Progress Update: What we've achieved

Crisis in Syria: a tragedy on an unimaginable scale

Syria has witnessed some of the worst atrocities of recent times. The conflict has left thousands dead and millions displaced. Almost 100,000 Syrian people have died in a short space of time (UN).

It is estimated that over 1 million people now live in refugee camps in neighbouring countries with no access to water, healthcare and very little food. The conditions in the camps are becoming worse as more flee the violence. With the help of our partners in Syria we have been able to respond rapidly to the need of the refugees.

Progress to date:

  • - Distributed over 4,200 tonnes of bread flour inside Syria so far feeding around 4-10 million people (more distributions planned on a monthly basis).
  • - Provided new equipment at the field hospital in Bab al Hawwa.
  • - Provided family survival packs to refugees in Maghdooshe & Tanboreet Lebanon.
  • - Distributed 500 clothing kits to Syrian refugees In Palestinian refugee Camps.
  • - Providing medical aid to Syrian refugees in Northern Lebanon.
  • - Provided 40 solid shelters for families in Zaatari refugee camp, Jordan.
  • - Provided regular emergency relief to Palestinian refugees in Syria who fled to Jordan in Cyber City centre.
  • - Delivered 1,250 food baskets to families in Darayya, Syria.
  • - Run Jeel Al Huriyyah School in Qah IDP camp in Syria.
  • - Distributed 7,000 hygiene and baby packs inside Syria.

 

Poverty in Bangladesh

A huge percentage of the population of Bangladesh live below the poverty line and has one of the largest child mortality rates in the world with more than 32% of children dying before the age of 5.

With the help of our supporters we were able to respond quickly when cyclone Sidr hit in 2007 and provide people with life saving shelter, food and medication. Our other programmes in Bangladesh include livelihood projects where we provide families with goats, buffaloes, honey bee farms and agricultural tools.

Alongside these programmes we also have educational projects where we support university students and orphans to realise their dreams and lead themselves out of poverty.

 

Natural disasters in Pakistan

In recent years Pakistan has been devastated by natural disasters which killed thousands of people and left millions more without food and shelter and exposed to the threat of water borne diseases.

We were able to respond quickly to the floods and provide life saving shelter, food and medicine to vulnerable people. Our other work in Pakistan includes livelihood projects where we provide families with goats, buffaloes, honeybee farms and agricultural tools. Alongside these programmes we also have educational projects where we support university students and orphans to realise their dreams and lead themselves out of poverty.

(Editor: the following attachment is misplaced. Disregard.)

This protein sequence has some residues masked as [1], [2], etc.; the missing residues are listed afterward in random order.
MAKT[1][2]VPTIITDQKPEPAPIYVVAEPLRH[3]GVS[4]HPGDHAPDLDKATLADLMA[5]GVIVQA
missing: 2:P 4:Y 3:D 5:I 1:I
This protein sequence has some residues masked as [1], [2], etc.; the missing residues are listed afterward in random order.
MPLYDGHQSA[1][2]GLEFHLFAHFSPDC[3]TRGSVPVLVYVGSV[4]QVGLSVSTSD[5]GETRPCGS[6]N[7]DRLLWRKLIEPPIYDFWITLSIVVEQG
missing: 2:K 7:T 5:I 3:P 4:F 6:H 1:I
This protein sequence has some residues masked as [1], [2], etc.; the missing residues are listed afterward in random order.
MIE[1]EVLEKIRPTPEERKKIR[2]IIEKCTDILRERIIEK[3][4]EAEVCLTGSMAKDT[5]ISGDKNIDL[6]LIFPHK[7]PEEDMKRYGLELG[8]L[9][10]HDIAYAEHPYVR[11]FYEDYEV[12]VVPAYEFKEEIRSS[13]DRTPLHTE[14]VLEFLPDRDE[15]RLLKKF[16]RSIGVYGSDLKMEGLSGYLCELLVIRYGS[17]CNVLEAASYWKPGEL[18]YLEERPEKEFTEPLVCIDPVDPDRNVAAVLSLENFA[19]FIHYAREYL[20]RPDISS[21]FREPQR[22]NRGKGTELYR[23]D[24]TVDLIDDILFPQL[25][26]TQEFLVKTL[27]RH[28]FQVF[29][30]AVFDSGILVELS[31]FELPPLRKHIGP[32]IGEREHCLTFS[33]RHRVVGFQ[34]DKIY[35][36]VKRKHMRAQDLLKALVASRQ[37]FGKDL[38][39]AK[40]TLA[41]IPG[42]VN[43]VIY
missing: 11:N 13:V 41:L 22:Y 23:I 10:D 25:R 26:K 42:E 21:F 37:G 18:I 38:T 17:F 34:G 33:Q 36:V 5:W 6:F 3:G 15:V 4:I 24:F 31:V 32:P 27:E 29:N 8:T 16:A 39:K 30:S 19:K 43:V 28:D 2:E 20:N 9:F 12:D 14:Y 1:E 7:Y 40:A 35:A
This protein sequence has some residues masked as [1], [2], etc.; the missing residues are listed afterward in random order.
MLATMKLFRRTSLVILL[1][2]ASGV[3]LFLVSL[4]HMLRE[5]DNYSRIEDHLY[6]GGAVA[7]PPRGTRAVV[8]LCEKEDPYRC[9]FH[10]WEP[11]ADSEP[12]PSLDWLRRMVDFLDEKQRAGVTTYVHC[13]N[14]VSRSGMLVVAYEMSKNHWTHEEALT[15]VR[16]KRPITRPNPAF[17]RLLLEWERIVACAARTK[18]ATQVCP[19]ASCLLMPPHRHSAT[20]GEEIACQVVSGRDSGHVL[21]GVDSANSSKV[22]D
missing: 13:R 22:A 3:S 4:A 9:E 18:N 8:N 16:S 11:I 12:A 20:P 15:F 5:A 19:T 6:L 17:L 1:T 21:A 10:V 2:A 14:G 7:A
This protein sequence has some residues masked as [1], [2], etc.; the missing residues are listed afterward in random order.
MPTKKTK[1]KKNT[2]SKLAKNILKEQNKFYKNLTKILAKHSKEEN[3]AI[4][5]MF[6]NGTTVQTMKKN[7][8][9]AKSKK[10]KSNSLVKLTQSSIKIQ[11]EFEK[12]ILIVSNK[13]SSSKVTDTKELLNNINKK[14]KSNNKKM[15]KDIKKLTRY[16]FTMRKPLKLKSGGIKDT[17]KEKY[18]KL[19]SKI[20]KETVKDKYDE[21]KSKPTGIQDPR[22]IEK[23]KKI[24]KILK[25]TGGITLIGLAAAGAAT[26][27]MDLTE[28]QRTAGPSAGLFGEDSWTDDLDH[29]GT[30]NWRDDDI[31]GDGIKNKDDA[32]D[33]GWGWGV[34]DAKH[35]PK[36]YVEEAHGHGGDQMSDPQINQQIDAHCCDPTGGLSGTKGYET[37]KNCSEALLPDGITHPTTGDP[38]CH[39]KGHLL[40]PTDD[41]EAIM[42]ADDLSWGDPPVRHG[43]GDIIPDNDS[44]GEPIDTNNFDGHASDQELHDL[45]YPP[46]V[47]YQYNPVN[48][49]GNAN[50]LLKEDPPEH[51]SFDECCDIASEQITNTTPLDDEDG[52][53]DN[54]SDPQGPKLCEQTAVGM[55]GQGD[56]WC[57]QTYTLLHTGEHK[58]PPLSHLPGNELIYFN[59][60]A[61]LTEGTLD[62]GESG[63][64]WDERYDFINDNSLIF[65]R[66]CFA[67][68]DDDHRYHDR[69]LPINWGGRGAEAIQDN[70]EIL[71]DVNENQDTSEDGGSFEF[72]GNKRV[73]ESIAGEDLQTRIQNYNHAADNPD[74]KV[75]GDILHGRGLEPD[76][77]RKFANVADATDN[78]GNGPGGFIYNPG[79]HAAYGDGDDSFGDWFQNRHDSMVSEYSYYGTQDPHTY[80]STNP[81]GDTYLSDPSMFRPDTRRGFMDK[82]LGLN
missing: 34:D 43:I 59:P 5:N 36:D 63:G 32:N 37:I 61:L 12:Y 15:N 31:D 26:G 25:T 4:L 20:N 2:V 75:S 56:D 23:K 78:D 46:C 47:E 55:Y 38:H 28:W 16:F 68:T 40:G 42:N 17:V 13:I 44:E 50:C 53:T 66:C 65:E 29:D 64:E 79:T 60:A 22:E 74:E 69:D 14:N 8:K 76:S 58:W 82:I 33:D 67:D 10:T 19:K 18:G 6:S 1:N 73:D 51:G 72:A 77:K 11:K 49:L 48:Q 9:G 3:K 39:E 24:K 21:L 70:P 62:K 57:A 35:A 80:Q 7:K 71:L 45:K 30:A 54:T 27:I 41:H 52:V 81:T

Mali: A country starved by drought, scarred by war

According to UN figures, approximately 475,000 people have been displaced and 175,000 have fled Mali to neighbouring countries where they now live without adequate food and shelter. The main issues facing these vulnerable refugees are food shortages and lack of medication.

There has been an outbreak of deadly cholera in the refugee camps and it is estimated that 1.4 million people need immediate attention with food, medication and shelter.

Progress to date:

  • - Hot meals for over 800 displaced families
  • - Healthcare. There was marked improvement in the health and nutrition of beneficiaries – particularly the children.
  • - Sourced food locally which boosted the local economy
  • - Eased the burden on the host community who are already struggling with lack of food availability.
  • - Although we have been able to help hundreds of families there are thousands who still desperately need our help.

 

Palestine: Our progress so far

During the indiscriminate bombing in Gaza in November 2012, much of the infrastructure was bombed. Unfortunately, the main bridge in the coastal valley was destroyed.

This bridge is a lifeline for the strip, as it connects the north to south of Gaza. It was essential for the transport of food, medical supplies and water, as well as items that were so desperately needed during the siege and its aftermath.

People were not able to go to work and children were restricted from going to school. The destruction of the bridge also damaged pipelines and water supplies, so as a result of this, 20,000 people haven’t had access to clean water since November. In order to facilitate the recovery of Gaza, rebuilding this bridge was essential. We at Human Appeal took on this task. Now the Wadi Gaza bridge has been rebuilt, thanks to the hard work of our staff and the generous donations we received from our supporters.

10,000 cars a day pass over the reconstructed bridge and a total of 60,000 people can use it to get to work, school and have the basic freedom to move around. Human Appeal also helps those in need with food packs, temporary shelter, orphan sponsorships and surgical aid.